The Centre for Atmospheric Research (CAR), has promised to support one Government Technical College in Kogi State, with modern laboratory equipment and teaching materials.

Prof. Babatunde Rabiu, Director-General of the centre, made the pledge on Friday at the ”2019 Girls Astronomy Camp” holding at the Salem University, Lokoja.

Rabiu said that the centre would also provide training to teaching staff of the college.

He explained that the camp was aimed at promoting the beauty of science of astronomy, to stimulate the interest of school girls in Science, Technology, Engineering and Mathematics (STEM).

“I have discussed with my senior colleagues and we have agreed to adopt one of the government technical colleges, to add value to whatever they are doing there.

“We will communicate with the commissioner within the next few days on how to go about this.

“We will be releasing some of our staff to teach alongside the existing teachers in the school. We shall also donate modern teaching materials, laboratory equipment, manpower, among others,” Rabiu said.

He stressed that the 2019 girls astronomy camp was an exercise aimed at catching the students for STEM, saying that the activity was “exciting and full of fun at certain times”.

According to him, more than 200 students from 31 schools have registered and are already in the camp to participate in the programme.

In her remarks, Mrs. Rosemary Osikoya, the state’s Commissioner for Education, Science and Technology, commended the centre for organising the camp and for adopting a school, and advised other stakeholders to emulate the gesture.

Osikoya opined that the state had adequate potential and intellectual abilities to excel in STEM, but lacked the required facilities such as equipment, infrastructure, manpower, among others.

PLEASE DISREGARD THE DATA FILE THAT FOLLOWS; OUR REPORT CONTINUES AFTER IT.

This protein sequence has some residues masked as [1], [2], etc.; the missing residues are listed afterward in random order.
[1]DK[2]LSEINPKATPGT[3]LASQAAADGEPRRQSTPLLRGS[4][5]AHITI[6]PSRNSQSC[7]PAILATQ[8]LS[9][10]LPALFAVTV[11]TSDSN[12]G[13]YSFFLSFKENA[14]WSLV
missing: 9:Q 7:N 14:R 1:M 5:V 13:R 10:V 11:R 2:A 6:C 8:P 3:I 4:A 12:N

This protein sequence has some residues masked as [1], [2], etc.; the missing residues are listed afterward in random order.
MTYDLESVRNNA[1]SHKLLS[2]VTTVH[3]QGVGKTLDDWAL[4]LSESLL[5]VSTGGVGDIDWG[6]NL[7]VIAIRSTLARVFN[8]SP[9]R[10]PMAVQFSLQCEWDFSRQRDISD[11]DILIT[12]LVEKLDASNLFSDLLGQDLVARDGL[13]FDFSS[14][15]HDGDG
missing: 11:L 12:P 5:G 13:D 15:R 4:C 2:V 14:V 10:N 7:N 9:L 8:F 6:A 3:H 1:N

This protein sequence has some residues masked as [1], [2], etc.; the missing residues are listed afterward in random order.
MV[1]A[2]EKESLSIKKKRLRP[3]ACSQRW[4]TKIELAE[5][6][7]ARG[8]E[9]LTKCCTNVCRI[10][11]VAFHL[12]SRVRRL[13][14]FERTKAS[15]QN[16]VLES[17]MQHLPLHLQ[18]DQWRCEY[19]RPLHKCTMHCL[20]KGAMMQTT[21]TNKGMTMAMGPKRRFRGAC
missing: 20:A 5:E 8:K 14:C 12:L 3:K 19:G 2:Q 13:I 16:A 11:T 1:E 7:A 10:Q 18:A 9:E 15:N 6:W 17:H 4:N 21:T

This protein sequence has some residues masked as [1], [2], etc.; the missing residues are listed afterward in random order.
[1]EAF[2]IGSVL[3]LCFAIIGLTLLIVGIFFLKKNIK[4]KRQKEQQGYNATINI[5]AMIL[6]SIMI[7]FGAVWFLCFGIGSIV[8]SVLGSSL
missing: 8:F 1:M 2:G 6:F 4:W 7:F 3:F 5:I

She said that Gov. Yahaya Bello had approved the establishment, upgrading and strengthening of 17 additional science and technical colleges to the existing four.

“Provisions have been made in the 2019 budget for each of the 21 local government areas to have a technical and vocational school to ease access to that branch of knowledge by young people seeking it.

The commissioner appealed to individuals, groups, organisations, communities, and other stakeholders to also adopt a school so as to enhance the teaching and learning of science and technology.

Prof. Dorcas Oluwade, the Vice Chancellor, Salem University, Lokoja, in his remarks, commended the organisers of the programme, saying that it would help the girl-child to develop interest in STEM.

She urged the girls to be more scientifically focused and embrace science courses such as Mathematics, Physics and Chemistry.

”At the end of this camp, we hope that our girls will develop interest in astronomy,” Oluwade said.

The 2019 Girls Astronomy camp was organised by CAR in collaboration with the Astronomers Without Borders (AWB).

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